The Centers for Disease Control and Florida Department of Health have expanded guidance for travel and testing of pregnant women and men and women of reproductive age for Zika Virus Infection and Mosquito-borne illness transmission in Miami-Dade County.
The Zika Virus in Miami-Dade County
The Florida Department of Health has identified cases of the Zika Virus in areas of Wynwood and Miami Beach that are not linked to travel to a foreign country. The local health department is conducting an extensive investigation to determine a potential source. Pregnant women should avoid travel to these designated areas and should follow steps to prevent mosquito bites. The same recommendation applies for men and women who live in or travel to these areas. For all other areas of Miami-Dade County, while further investigations are underway, CDC advises strict adherence to precautions to prevent mosquito bites.
The Department of Health has established a Zika Virus Information Hotline for more information: 1-855-622-6735.
For more information on the designated areas and travel advisories, please visit http://www.cdc.gov/zika/intheus/florida-update.html
Zika Virus Facts
The Zika Virus is spread by the bite of an infected mosquito (Aedes Aegypti and Aedes Albopictus).
The virus can be passed to a pregnant woman’s fetus and has been known to cause birth severe birth defects such as microcephaly, Guillain-Barre syndrome, eye problems, hearing deficits and impaired growth.
Men who have been infected with the virus can pass it onto a woman.
There is currently no vaccine available for the prevention of the Zika Virus. The best way to prevent mosquito-borne illnesses is to protect you and your family from bites.
- Pregnant women, men and women of reproductive age and their parnters should avoid travel to the designated areas identified with active Zika virus transmission. Those living in the area should follow steps to prevent mosquito bites.
- Use insect repellent on yourself and all members of your family, including little ones, when going outdoors. Wearing long sleeves and pants are also recommended.
- Use Environmental Protection Agency (EPA)-registered insect repellents with one of the following active ingredients: DEET, picaridin, IR3535, or oil of lemon eucalyptus or para-menthane-diol. (children under 2 months should not be given insect repellant. Children under three years of age should not be given oil of lemon eucalyptus or para-menthane-diol).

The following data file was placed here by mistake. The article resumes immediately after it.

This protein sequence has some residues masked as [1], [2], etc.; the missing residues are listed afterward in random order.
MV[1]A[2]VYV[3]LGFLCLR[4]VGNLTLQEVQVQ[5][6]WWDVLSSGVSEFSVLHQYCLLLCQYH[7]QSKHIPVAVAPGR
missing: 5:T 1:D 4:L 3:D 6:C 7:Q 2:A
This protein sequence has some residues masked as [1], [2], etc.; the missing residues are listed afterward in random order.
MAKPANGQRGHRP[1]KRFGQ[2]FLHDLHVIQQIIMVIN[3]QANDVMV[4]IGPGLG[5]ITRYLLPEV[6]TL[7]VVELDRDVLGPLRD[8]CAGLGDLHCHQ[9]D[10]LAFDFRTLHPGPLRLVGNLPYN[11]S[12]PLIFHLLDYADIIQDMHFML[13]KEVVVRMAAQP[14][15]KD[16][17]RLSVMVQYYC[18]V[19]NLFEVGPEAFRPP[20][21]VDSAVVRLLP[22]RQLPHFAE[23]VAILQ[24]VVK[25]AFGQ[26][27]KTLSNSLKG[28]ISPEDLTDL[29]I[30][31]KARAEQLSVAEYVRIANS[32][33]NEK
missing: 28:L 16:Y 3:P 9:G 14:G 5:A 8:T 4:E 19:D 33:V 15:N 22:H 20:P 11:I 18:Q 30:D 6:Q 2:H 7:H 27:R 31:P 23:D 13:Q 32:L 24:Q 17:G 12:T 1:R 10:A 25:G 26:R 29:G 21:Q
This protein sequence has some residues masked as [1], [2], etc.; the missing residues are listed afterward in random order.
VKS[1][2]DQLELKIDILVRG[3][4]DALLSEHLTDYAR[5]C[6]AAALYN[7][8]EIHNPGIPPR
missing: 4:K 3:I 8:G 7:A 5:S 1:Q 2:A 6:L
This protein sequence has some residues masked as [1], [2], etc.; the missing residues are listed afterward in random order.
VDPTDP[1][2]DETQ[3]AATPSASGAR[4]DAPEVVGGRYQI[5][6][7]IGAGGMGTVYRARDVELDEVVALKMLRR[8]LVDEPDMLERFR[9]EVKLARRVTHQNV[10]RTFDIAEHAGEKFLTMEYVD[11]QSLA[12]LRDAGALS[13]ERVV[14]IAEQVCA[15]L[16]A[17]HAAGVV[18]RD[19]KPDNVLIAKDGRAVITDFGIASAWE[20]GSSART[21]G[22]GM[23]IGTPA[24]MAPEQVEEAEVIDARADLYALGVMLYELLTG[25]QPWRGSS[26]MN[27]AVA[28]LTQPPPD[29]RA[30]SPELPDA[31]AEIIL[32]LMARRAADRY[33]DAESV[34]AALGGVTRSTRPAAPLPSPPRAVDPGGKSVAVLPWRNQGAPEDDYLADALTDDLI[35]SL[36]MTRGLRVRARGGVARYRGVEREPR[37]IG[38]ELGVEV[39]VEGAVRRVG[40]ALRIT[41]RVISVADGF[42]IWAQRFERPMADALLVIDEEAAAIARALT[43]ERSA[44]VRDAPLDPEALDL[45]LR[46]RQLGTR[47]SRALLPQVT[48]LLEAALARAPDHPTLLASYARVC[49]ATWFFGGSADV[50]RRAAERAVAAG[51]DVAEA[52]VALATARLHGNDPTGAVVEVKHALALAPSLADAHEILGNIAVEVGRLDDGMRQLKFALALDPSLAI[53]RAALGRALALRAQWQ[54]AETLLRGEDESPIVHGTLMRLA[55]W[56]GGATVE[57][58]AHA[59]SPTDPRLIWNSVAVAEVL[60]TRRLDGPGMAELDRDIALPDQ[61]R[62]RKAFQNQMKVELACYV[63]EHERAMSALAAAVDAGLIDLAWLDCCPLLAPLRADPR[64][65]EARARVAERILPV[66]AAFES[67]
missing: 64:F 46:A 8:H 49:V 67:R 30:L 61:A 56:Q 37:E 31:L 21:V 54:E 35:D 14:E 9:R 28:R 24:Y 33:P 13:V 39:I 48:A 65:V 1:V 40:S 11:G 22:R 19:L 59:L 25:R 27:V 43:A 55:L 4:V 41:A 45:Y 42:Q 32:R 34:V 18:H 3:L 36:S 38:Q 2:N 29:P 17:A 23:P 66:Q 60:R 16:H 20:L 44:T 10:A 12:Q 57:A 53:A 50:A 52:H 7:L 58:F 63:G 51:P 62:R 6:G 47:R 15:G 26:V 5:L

- The Zika Virus can be passed through sex from a person who has Zika to his or her partner. Condoms (and other barriers to protect against infection) can reduce the chance of transferring the virus to a partner.
- Ensure there is no standing water in and around your home. Even a capful of water is a breeding ground for hundreds of mosquitos. The Florida Department of Health in Miami-Dade County asks residents to “spill the water” if you see standing water anywhere you go outdoors.
- Wear protective clothing, long sleeves and pants when traveling outdoors.
Preventing the Zika Virus in Children:
- Protect children from mosquito bites by dressing them in clothing that covers arms and legs.
- Use mosquito netting to cover the cribs, strollers and baby carriers.
- Never spray insect repellent directly on a child’s face. Instead, spray it on your hands and then apply sparingly, taking care to avoid the eyes and mouth. In children older than 2 months, do not apply insect repellent onto a child’s hands, eyes, mouth, or to irritated or broken skin. (*Do not use insect repellent on babies under 2 months of age. Do not use products containing oil of lemon eucalyptus or para-menthane-diol on children younger than 3 years old.)
- If your child has symptoms, take him or her to see a doctor or other healthcare provider.
- Fever (≥100.4° F) in a baby less than 2 months old always requires evaluation by a medical professional. If your baby is less than 2 months old and has a fever, call your healthcare provider or get medical care.
Symptoms may last from several days to a week. Many people that become infected with Zika virus may have no symptoms at all or they may be mild. Zika virus symptoms include:
- Joint Pain
- Conjunctivitis (red eyes)
- Muscle pain
Zika Virus Treatment
There is no vaccine or medicine for the Zika Virus.
- There are blood and urine tests available that can confirm a Zika infection.
- If you believe your child is exhibiting to Zika virus symptoms, make an appointment or contact us today for Zika virus testing.
Sources and for more information about the Zika Virus:
Centers for Disease and Infection Control:
Florida Department of Health:
Florida Department of Health in Miami-Dade County:
Physicians should contact the County Health Department if they suspect an individual may have a mosquito-borne illness. The Department of Health provides testing services for physicians treating patients with clinical signs of mosquito-borne disease.The Florida Department of Health continues to advise the public to remain diligent in their personal mosquito protection efforts.
Residents of Florida are encouraged to report dead birds via the Web site www.wildflorida.org/bird
or by calling their local county health department.
Additional reference http://www.cdc.gov/